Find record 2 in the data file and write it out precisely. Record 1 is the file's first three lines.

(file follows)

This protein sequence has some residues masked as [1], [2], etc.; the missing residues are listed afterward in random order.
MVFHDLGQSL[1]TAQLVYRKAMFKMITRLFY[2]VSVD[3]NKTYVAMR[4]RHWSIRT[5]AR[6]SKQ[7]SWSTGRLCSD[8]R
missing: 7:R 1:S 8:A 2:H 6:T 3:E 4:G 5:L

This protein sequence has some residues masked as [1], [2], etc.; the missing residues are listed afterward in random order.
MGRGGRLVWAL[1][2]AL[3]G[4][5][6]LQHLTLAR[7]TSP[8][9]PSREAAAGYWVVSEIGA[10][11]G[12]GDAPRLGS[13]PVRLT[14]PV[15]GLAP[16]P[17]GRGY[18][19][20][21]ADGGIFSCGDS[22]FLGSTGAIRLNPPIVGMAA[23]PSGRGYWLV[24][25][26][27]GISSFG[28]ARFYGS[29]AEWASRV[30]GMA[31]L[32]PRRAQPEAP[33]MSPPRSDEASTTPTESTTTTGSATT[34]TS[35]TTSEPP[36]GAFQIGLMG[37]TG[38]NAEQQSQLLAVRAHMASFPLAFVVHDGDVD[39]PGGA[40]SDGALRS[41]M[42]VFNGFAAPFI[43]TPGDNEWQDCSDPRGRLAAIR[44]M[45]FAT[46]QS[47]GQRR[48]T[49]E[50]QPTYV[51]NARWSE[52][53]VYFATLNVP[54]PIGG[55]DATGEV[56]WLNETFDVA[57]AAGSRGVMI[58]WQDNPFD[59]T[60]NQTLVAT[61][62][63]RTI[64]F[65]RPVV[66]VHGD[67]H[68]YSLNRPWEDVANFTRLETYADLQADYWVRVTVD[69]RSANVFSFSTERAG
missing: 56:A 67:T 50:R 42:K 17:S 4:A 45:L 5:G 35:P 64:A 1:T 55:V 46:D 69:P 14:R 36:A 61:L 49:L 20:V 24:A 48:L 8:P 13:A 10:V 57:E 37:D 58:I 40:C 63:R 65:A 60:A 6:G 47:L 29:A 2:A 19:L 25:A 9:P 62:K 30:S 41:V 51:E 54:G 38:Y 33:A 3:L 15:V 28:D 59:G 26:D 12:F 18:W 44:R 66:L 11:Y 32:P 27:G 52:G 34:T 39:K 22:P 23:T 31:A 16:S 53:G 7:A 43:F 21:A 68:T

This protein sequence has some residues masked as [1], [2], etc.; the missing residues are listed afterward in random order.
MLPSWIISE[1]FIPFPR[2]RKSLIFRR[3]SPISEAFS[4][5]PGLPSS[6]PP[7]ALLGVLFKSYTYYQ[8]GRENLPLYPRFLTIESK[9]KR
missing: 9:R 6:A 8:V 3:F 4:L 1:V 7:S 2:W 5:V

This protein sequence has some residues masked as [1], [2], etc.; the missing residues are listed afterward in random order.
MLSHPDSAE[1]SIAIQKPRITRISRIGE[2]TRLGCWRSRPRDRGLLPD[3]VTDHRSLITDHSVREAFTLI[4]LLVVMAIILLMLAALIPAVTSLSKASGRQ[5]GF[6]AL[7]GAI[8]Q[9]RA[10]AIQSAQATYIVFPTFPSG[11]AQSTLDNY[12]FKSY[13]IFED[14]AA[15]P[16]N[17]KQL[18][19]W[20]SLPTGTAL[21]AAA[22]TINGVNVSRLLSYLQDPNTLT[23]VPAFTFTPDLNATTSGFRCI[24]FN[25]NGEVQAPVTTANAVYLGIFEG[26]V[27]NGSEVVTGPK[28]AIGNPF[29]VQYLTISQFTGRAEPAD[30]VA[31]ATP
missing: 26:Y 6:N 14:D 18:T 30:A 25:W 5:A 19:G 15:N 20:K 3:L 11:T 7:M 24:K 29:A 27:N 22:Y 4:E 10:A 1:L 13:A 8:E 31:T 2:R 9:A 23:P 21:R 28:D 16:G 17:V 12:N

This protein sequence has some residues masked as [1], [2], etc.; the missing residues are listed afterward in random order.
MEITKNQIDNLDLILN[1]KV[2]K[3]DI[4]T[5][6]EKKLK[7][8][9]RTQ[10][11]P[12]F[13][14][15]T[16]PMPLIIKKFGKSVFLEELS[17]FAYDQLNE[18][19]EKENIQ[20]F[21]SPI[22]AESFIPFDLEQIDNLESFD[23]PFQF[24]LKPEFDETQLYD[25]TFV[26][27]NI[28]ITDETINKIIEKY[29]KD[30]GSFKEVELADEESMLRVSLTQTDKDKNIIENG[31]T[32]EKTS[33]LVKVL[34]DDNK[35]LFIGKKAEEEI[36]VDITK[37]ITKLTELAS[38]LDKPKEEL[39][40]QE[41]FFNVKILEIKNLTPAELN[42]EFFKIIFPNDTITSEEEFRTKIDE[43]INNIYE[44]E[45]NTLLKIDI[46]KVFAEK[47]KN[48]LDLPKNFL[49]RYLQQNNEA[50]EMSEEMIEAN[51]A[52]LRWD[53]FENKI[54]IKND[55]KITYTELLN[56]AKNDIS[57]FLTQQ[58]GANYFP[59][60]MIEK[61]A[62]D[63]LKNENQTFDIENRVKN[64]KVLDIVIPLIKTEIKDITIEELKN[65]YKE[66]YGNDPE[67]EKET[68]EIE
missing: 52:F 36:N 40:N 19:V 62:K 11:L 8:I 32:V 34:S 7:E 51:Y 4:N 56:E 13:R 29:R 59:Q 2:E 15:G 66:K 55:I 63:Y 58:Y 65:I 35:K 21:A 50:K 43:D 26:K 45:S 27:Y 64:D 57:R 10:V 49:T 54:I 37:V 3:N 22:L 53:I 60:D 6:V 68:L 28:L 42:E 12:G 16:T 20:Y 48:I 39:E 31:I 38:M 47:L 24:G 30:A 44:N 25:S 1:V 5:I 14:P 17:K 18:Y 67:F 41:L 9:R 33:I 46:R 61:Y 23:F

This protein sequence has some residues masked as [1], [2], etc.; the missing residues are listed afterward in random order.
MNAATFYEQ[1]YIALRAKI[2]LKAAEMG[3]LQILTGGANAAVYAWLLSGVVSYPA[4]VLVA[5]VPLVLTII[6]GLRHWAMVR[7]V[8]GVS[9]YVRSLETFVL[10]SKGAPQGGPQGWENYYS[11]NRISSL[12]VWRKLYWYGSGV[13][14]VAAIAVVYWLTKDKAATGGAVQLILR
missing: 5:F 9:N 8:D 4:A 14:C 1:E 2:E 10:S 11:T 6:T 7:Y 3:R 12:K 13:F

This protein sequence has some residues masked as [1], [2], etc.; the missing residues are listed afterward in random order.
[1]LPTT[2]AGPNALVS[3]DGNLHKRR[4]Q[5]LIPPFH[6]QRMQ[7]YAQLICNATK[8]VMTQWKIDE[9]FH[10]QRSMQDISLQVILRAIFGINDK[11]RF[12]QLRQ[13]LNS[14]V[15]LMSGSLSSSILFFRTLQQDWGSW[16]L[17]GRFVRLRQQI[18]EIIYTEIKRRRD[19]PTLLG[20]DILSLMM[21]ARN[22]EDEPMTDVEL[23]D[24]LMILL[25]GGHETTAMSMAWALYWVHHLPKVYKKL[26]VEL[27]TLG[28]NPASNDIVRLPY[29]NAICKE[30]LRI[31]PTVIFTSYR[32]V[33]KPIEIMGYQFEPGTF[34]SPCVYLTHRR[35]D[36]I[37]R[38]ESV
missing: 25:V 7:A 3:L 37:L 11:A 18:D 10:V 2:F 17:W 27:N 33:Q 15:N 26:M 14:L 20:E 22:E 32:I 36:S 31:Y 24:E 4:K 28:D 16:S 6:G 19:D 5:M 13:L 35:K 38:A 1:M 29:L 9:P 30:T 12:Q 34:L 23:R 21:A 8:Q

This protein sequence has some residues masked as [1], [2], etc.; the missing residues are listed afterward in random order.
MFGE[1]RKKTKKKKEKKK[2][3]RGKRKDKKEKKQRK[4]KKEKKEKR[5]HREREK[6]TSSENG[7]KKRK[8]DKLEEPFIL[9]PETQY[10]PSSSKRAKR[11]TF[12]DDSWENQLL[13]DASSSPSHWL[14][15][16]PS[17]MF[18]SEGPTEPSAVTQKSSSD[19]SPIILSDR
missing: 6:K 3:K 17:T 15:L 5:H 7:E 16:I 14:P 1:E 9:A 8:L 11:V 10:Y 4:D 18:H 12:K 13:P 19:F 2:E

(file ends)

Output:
This protein sequence has some residues masked as [1], [2], etc.; the missing residues are listed afterward in random order.
MGRGGRLVWAL[1][2]AL[3]G[4][5][6]LQHLTLAR[7]TSP[8][9]PSREAAAGYWVVSEIGA[10][11]G[12]GDAPRLGS[13]PVRLT[14]PV[15]GLAP[16]P[17]GRGY[18][19][20][21]ADGGIFSCGDS[22]FLGSTGAIRLNPPIVGMAA[23]PSGRGYWLV[24][25][26][27]GISSFG[28]ARFYGS[29]AEWASRV[30]GMA[31]L[32]PRRAQPEAP[33]MSPPRSDEASTTPTESTTTTGSATT[34]TS[35]TTSEPP[36]GAFQIGLMG[37]TG[38]NAEQQSQLLAVRAHMASFPLAFVVHDGDVD[39]PGGA[40]SDGALRS[41]M[42]VFNGFAAPFI[43]TPGDNEWQDCSDPRGRLAAIR[44]M[45]FAT[46]QS[47]GQRR[48]T[49]E[50]QPTYV[51]NARWSE[52][53]VYFATLNVP[54]PIGG[55]DATGEV[56]WLNETFDVA[57]AAGSRGVMI[58]WQDNPFD[59]T[60]NQTLVAT[61][62][63]RTI[64]F[65]RPVV[66]VHGD[67]H[68]YSLNRPWEDVANFTRLETYADLQADYWVRVTVD[69]RSANVFSFSTERAG
missing: 56:A 67:T 50:R 42:K 17:S 4:A 45:L 5:G 35:P 64:A 1:T 55:V 46:D 69:P 14:R 36:A 61:L 49:L 20:V 24:A 48:L 8:P 13:A 10:V 57:E 37:D 58:I 40:C 63:R 65:A 60:A 6:G 47:L 29:A 2:A 19:L 25:A 9:P 62:K 30:S 41:V 51:E 54:G 38:Y 33:A 3:L 15:V 28:D 59:G 26:D 12:F 18:W 44:R 66:L 11:Y 32:P 27:G 52:G 34:T 39:K 22:P 23:T 31:A 16:S 53:G 7:A 43:F 21:A 68:T